People with a particular gene variant may be more likely to develop brain tumours, and at an earlier age, than people without the gene, according to a study published in the 27 January 2009, print issue of Neurology(R), the medical journal of the American Academy of Neurology.
The study involved 254 people with brain tumours and 238 people with no cancers. All those with tumours had glioblastoma multiforme, the most common type of brain cancer. People with this type of tumour survive an average of 12 to 15 months.
Through blood samples, researchers looked at the tumour suppressor TP53 gene. This gene acts as a tumour suppressor and is involved in preventing cancer.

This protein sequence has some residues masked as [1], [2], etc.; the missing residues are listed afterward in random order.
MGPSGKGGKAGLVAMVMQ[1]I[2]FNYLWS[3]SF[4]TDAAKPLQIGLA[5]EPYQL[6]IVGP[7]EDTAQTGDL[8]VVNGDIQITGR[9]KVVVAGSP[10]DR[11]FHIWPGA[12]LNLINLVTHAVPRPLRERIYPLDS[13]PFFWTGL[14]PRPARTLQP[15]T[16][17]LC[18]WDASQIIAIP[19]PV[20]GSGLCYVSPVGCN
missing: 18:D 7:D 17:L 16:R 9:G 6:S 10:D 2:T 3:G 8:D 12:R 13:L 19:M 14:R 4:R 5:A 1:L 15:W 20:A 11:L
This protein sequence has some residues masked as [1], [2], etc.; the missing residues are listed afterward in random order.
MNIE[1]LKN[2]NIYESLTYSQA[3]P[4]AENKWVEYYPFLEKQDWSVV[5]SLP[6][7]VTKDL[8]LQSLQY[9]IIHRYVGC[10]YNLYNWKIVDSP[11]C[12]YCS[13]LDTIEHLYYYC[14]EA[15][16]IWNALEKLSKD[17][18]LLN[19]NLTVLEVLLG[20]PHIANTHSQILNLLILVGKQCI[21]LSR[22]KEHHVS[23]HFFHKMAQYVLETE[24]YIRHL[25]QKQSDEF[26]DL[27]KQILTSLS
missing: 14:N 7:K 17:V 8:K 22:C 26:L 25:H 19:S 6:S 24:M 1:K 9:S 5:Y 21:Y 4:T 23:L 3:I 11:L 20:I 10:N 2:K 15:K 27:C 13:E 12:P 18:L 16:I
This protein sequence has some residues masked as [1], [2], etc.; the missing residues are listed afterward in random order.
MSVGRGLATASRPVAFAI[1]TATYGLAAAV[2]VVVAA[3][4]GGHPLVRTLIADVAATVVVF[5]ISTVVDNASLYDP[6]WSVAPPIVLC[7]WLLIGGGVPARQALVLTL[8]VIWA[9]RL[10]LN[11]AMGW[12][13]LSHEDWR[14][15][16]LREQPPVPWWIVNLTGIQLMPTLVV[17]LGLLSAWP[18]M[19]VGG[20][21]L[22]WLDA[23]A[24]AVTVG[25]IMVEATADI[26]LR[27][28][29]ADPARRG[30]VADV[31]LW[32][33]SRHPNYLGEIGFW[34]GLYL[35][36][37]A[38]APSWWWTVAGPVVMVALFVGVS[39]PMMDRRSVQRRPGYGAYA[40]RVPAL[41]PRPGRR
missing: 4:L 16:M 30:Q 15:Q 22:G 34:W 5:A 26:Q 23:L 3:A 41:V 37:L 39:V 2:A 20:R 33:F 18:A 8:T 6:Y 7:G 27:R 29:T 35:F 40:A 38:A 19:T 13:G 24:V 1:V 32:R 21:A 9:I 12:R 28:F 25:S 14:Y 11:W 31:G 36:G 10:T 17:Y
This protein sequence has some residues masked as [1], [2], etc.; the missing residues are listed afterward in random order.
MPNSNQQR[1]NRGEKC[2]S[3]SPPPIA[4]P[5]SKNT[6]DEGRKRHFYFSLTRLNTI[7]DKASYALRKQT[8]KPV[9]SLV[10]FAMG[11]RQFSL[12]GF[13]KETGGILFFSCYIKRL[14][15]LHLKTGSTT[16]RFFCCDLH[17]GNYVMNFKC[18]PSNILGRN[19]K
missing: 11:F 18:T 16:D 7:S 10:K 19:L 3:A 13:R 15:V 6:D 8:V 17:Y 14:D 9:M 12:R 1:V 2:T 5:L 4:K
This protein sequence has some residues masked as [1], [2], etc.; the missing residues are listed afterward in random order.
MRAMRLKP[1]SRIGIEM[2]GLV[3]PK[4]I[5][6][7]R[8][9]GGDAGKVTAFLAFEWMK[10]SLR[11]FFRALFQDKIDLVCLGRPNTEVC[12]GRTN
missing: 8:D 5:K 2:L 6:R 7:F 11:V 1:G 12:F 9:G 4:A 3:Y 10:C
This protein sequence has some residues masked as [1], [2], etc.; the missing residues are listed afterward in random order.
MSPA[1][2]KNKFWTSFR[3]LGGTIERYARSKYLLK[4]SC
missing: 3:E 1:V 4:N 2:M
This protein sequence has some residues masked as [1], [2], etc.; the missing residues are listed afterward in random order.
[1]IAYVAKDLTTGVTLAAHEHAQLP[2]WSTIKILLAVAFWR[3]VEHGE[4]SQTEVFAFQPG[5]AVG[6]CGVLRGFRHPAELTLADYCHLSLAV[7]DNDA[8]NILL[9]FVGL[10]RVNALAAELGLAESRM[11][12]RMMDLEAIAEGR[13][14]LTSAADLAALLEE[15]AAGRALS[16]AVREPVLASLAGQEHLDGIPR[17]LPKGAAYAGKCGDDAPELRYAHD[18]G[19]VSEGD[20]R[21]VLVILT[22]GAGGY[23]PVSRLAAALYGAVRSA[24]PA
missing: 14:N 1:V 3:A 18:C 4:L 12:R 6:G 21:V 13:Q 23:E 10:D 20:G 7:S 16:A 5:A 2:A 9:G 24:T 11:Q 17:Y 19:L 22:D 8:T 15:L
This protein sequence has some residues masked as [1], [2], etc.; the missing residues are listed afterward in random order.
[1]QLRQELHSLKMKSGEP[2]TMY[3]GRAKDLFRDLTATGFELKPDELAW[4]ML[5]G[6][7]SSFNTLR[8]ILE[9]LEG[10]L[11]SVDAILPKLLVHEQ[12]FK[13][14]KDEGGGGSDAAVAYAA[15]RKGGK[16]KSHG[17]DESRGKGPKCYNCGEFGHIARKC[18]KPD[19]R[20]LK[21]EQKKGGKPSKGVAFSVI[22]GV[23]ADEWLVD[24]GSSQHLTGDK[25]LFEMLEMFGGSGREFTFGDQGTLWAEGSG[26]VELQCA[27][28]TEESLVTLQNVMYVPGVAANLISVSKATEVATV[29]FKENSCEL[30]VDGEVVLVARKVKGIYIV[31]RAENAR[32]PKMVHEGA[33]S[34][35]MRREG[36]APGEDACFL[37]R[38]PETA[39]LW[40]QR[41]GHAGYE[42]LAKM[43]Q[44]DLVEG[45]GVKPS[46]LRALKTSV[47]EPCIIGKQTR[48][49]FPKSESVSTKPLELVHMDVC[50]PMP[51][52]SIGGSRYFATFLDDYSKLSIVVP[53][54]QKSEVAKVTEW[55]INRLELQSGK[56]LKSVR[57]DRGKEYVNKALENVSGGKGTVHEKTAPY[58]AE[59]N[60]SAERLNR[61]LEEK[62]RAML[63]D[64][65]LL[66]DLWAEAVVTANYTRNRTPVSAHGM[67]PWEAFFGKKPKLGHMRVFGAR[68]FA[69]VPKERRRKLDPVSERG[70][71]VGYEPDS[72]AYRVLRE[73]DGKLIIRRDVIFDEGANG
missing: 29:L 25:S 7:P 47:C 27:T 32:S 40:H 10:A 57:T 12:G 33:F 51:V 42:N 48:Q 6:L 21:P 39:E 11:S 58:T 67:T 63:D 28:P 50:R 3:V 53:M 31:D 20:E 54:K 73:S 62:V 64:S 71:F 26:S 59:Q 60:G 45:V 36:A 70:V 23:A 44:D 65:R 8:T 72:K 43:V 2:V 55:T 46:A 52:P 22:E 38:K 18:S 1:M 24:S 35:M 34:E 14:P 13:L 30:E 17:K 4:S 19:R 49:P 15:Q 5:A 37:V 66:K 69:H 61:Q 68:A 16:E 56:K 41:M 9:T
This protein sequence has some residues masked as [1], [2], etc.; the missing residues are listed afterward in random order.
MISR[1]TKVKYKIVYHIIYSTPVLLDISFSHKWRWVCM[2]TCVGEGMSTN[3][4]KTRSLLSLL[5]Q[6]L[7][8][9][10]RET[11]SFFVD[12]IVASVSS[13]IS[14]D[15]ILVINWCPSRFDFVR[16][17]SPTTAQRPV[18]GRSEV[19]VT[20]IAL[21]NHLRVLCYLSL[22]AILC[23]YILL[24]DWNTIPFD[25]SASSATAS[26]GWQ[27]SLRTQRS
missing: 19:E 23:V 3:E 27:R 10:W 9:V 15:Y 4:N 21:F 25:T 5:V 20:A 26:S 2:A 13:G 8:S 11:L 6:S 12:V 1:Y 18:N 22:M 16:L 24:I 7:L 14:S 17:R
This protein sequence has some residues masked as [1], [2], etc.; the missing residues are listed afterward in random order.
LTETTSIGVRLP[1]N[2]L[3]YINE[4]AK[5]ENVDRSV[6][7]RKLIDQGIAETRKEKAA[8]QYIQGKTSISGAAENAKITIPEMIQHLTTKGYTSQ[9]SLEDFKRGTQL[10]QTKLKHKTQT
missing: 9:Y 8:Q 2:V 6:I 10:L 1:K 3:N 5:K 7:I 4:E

People younger than 45 with brain tumours were more likely to have the Pro/Pro variant of the gene than older people with brain tumours or the healthy participants. A total of 20.6 percent of the young people with brain tumours had the gene variant, compared to 6.4 percent of the older people with brain tumours and 5.9 percent of the healthy participants.
'Eventually we may be able to use this knowledge to help identify people who have a higher risk of developing brain tumours at an early age. However the risk of this population remains low, even multiplied by three or four as shown here, because these brain tumours (glioblastomas) are infrequent in young people,' said study author Marc Sanson, MD, PhD, of the French National Institute of Health and Medical Research (INSERM) in Paris, France.